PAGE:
Global Shifts in Genome and Proteome Composition Are Very Tightly Coupled.
Bottom Line: Qualitatively similar results were obtained for 49 fungal genomes, where 80% of the variability in AAC could be explained by the composition of introns and intergenic regions.Moreover, highly expressed genes do not exhibit more prominent environment-related AAC signatures than lowly expressed genes, despite contributing more to the effective proteome.Thus, evolutionary shifts in overall AAC appear to occur almost exclusively through factors shaping the global oligonucleotide content of the genome.
Affiliation: Division of Electronics, Rudjer Boskovic Institute, Zagreb, Croatia Molecular Basis of Ageing, Mediterranean Institute for Life Sciences (MedILS), Split, Croatia.Show MeSH
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Mentions: Consistent with previous work (Singer and Hickey 2000; Lightfield et al. 2011), we find that G + C content alone can explain some of the AAC variation between genomes (fig. 1; median R2 over amino acids = 0.555) but leaves a substantial fraction of variance unexplained. This is not surprising as G + C variation has a single degree of freedom, insufficient to capture the diversity in AAC (and ecological preferences) among microbes, as illustrated by the seven amino acids with balanced G + C across codons (THEVDQC): AAC for this subset of amino acids is poorly predictable from G + C alone (fig. 1; median R2 = 0.115). In more general terms, we estimate that our data set has at least 6 and 7 degrees of freedom for the AAC and ecological preference, respectively (supplementary fig. S1, Supplementary Material online). This is important to note because in cases where AAC correlates with ecological parameters, but G + C does not—such as for thermophilicity (Hurst and Merchant 2001; Zeldovich et al. 2007) and halophilicity (Paul et al. 2008)—this should not be taken as sufficient evidence for adaptation at the amino acid level. Rather, absence of a clear association might reflect intrinsic limitations of G + C content as a predictor.Fig. 1.—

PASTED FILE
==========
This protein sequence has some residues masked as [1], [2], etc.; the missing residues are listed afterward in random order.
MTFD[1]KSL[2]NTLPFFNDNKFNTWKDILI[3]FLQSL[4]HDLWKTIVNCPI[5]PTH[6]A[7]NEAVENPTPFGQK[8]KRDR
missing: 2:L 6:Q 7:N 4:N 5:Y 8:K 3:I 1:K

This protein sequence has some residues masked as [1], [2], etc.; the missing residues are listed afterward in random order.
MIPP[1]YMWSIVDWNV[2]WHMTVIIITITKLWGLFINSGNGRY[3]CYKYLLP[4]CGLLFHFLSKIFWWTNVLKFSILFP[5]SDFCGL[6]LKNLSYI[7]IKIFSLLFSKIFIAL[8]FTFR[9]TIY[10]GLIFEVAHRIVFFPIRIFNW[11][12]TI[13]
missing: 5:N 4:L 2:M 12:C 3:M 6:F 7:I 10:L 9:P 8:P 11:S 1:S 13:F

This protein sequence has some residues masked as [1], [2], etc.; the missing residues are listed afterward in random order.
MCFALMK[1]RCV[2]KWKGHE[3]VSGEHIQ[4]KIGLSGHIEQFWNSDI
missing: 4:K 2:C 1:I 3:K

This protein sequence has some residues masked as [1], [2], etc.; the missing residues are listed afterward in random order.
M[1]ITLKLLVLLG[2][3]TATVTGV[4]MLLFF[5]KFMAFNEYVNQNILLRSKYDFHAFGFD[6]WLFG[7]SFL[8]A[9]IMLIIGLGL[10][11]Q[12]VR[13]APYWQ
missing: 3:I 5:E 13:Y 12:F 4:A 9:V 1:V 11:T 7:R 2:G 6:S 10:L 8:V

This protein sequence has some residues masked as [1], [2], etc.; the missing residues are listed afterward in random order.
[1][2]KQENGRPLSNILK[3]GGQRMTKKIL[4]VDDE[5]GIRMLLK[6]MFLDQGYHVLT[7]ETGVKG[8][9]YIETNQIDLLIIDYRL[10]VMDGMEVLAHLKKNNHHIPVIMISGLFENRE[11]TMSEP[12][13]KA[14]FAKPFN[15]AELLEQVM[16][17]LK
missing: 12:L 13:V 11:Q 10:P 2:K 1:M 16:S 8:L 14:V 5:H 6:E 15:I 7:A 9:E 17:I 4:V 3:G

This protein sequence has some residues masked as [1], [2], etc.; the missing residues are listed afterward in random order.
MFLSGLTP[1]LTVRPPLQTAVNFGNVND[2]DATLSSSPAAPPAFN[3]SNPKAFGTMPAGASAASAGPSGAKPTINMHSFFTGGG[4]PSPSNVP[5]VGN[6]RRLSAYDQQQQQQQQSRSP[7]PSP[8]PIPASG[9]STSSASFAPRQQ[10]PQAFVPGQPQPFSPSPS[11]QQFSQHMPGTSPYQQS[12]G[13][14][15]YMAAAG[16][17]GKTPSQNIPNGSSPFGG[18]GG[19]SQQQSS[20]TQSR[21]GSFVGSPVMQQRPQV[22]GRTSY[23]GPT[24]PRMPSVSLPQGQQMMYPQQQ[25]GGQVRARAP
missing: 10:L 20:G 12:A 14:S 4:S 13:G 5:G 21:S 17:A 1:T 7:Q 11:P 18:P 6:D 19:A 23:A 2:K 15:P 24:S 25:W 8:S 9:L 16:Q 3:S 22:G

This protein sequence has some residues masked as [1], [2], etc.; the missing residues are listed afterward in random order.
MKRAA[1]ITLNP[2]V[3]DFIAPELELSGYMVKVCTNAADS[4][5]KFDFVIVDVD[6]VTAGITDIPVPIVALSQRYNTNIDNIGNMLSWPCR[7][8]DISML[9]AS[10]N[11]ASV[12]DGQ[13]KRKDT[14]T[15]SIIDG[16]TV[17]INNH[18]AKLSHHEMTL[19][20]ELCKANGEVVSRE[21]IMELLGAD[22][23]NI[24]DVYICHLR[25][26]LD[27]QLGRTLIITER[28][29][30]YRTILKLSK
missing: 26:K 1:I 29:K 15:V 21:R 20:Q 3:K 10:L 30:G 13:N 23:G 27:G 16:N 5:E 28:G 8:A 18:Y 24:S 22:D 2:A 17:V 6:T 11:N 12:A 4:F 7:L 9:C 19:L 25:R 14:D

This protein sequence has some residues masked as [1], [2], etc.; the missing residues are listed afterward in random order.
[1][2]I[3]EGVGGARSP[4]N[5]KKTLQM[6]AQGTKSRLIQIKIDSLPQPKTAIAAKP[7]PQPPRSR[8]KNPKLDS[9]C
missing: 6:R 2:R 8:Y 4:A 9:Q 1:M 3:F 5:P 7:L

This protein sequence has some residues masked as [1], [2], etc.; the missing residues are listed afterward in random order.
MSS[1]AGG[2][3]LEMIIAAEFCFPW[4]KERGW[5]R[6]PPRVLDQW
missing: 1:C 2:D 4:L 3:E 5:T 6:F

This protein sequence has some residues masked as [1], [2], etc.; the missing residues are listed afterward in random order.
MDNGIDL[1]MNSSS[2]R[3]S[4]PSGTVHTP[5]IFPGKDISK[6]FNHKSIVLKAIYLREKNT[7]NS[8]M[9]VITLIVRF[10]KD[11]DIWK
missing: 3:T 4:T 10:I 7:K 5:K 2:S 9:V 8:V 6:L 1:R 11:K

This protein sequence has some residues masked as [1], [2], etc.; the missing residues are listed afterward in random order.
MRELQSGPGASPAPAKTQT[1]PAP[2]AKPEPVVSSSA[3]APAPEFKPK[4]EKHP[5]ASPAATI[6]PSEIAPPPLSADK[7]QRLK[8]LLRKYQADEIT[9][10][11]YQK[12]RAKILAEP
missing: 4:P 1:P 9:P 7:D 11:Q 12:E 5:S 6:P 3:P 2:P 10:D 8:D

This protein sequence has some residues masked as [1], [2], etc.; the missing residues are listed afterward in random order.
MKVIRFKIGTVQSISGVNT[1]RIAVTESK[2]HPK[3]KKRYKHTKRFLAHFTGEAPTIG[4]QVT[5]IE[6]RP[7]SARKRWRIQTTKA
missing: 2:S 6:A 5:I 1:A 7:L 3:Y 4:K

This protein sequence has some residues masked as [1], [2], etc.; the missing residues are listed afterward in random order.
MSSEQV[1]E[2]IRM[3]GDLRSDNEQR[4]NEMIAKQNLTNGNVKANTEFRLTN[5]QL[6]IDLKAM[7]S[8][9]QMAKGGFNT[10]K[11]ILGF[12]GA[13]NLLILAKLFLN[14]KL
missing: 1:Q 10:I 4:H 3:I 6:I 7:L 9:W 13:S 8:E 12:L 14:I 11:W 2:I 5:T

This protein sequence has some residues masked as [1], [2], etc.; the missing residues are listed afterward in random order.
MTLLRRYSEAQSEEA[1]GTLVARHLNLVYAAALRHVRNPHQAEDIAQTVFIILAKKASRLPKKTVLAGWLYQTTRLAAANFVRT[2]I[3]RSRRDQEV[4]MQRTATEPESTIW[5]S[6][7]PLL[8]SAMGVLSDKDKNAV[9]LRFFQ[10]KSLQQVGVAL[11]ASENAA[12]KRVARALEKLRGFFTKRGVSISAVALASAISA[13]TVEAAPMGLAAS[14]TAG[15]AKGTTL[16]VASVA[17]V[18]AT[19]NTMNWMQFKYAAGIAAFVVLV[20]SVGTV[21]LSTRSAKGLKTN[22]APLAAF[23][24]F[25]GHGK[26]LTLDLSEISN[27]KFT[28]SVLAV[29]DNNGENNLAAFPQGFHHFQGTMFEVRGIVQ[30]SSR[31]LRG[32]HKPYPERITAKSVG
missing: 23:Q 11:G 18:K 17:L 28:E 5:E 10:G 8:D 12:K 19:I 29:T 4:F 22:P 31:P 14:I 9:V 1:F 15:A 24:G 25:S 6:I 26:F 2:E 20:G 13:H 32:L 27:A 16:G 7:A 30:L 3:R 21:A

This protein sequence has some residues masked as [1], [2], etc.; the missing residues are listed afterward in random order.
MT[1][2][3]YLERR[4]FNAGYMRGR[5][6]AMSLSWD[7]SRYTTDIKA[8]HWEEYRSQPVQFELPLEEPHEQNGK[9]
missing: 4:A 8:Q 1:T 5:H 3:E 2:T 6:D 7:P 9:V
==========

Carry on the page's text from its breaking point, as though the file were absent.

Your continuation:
Affiliation: Division of Electronics, Rudjer Boskovic Institute, Zagreb, Croatia Molecular Basis of Ageing, Mediterranean Institute for Life Sciences (MedILS), Split, Croatia.